On Tuesday, Vermont Governor Phil Scott signedinto law a nation-leading bill( that restricts the sale of consumer products that contain toxic chemicals known as PFAS. The bill bans PFAS chemicals from firefighting foam, food packaging, ski wax, and carpets, rugs, and stain-resistant treatments.
S20 was supported by Vermont environmental advocates, firefighters, educators, public health experts, children’s advocates, and businesses.
Senator Ginny Lyons, Chair of the Senate Committee on Health & Welfare noted, “Firefighters, outdoor enthusiasts, children and families understand how important S.20 is for public health and the environment. The law removes toxic disease causing chemicals like PFAS from food wrappers, ski wax, kids’ products, carpets, and firefighting equipment. This step removes hidden forever chemicals from human exposure. It is an important step to keep Vermonters healthy."
Representative Ann Pugh, Chair of the House Committee on Human Services said, "By eliminating unnecessary PFAS toxins from commonly used products, we’re not only addressing the acute threat posed by these chemicals, but also the potential harm they may cause by exacerbating the harmful effects of a virus like COVID-19. This is a very important piece of legislation for Vermont today and in the future. Its passage will protect our health, our environment and our ‘Vermont’ brand in commerce and tourism."
PFAS chemicals — per- and poly-fluoroalkyl substances — are linked to harmful health impacts including high blood pressure, thyroid disease, kidney, and testicular cancers, and suppressed immune system function. Harm to the immune system due to PFAS exposure has broad-ranging effects, from reduced ability to fight off viral infections to reduced responsiveness to vaccines.
Despite the harm they cause, PFAS chemicals continue to be used in a variety of products imported into Vermont, exposing people who use those products. PFAS chemicals present further threats when those items are disposed of and chemicals can leach into our water.
Bradley Reed, President of the Professional Firefighters of Vermont noted, “Passage of this bill ensures our members will not be exposed to cancer-causing chemicals in the equipment and extinguishing agents we use to fight fires, it is a great step forward in protecting the health and safety of Vermont’s firefighters.”
“Your sandwich wrap doesn't need to be coated in chemicals. Your carpeting shouldn't be a health threat to toddlers. Your skis should not leave a toxic trail in the snow. And putting out a fire shouldn't create a hazardous waste site. Vermont just became the first state to ban PFAS in all of these products,” said Marcie Gallagher, Environmental Associate at the Vermont Public Interest Research Group.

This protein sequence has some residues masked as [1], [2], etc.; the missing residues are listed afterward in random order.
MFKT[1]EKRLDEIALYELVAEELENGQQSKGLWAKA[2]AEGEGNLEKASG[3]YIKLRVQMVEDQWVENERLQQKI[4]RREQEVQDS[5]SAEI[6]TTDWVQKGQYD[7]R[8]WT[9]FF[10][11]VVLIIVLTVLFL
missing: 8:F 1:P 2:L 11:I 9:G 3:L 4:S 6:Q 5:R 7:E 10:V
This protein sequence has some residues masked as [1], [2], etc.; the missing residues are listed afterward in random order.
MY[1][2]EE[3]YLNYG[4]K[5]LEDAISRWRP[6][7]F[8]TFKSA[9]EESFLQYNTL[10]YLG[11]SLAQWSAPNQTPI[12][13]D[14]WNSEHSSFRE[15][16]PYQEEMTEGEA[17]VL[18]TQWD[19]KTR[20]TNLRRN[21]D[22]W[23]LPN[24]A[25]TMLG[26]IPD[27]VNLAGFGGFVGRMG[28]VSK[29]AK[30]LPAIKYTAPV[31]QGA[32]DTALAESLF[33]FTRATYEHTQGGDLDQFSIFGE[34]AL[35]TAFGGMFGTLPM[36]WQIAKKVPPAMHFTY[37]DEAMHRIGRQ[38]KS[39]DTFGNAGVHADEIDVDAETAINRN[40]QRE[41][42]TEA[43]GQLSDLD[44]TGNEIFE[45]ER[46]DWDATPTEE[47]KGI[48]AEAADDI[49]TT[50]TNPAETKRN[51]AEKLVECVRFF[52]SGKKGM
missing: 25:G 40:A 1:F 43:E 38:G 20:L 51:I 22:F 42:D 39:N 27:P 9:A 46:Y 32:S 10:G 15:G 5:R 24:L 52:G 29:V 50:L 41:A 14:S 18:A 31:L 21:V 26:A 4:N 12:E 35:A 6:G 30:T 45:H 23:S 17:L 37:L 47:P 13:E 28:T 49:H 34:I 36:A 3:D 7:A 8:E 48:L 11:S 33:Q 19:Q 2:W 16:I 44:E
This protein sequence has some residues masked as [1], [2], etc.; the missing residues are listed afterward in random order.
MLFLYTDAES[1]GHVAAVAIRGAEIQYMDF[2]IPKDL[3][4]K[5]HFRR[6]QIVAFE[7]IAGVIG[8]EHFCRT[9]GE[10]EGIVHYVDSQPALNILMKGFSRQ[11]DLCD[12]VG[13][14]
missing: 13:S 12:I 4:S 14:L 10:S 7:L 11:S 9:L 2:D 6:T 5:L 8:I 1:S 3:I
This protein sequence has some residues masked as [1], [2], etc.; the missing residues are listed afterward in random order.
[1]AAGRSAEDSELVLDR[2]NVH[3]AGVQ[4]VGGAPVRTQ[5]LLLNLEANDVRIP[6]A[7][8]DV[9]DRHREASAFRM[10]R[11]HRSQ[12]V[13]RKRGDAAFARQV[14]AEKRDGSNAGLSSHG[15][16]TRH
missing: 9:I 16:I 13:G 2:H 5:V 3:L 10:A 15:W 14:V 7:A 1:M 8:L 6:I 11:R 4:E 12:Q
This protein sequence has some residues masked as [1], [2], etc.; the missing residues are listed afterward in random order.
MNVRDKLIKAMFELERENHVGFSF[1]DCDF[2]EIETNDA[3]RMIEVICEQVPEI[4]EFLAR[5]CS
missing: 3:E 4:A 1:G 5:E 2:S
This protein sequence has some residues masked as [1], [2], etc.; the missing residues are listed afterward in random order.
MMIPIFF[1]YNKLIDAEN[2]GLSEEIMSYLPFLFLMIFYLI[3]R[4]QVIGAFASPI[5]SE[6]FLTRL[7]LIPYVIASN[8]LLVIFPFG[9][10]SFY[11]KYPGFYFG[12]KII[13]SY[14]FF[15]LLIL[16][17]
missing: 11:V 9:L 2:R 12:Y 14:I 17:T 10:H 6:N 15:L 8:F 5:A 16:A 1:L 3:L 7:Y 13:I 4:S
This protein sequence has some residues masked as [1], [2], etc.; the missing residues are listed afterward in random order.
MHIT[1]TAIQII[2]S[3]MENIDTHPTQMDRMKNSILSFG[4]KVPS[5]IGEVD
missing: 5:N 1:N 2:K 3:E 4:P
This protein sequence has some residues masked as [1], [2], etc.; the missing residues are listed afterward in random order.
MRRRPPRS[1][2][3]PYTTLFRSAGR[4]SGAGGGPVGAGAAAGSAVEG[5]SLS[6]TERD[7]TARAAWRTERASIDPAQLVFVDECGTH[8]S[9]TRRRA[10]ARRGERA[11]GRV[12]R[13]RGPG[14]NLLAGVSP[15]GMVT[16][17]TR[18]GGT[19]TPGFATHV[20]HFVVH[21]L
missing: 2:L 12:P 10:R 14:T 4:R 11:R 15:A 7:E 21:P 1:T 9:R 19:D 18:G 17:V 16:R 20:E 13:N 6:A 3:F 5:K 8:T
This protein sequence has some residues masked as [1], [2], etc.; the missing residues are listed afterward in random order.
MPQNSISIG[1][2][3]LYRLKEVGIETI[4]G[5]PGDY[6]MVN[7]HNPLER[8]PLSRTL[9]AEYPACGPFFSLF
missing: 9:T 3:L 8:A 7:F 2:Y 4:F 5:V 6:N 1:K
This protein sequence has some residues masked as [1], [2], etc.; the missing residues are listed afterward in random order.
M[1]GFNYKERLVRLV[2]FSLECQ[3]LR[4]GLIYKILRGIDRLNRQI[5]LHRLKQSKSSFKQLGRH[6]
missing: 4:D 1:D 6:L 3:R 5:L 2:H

“The legislature has taken a major step forward to protect communities and firefighters from toxic forever chemicals,” said Jen Duggan, Vice President and Director of CLF Vermont. “PFAS wreak havoc on our health and they have no place in products we use every day. Vermont is helping lead the nation in protecting people from PFAS chemicals.”
S.20 bans the sale of common items containing PFAS — including firefighting foam and food packaging. The bill also takes steps to restrict harmful phthalate and bisphenol chemicals from food packaging. S.20 is the first state law in the country to restrict PFAS chemicals from ski wax and carpets, rugs and aftermarket stain treatments.
See this sign-on letter(link is external) for more information about the bill, and a list of Vermont leaders who support its enactment.
“We applaud our state’s leadership for taking such strong action in response to the demands of our community members for protection from dangerous PFAS chemicals,” said Lauren Hierl, executive director of Vermont Conservation Voters. “This bill adds powerful momentum to the fight against PFAS, and will help lead to the elimination of this dangerous chemical from all avoidable uses.”
“This ground-breaking policy has an impact beyond Vermont’s borders. It sends a strong message to the chemical industry and manufacturers that PFAS have no place in products,” explained Sarah Doll, national director of Safer States. “Vermont’s leadership is part of a growing movement around the country to act upstream and prevent PFAS contamination before it happens. And, other states are well-positioned to join this movement in the future.”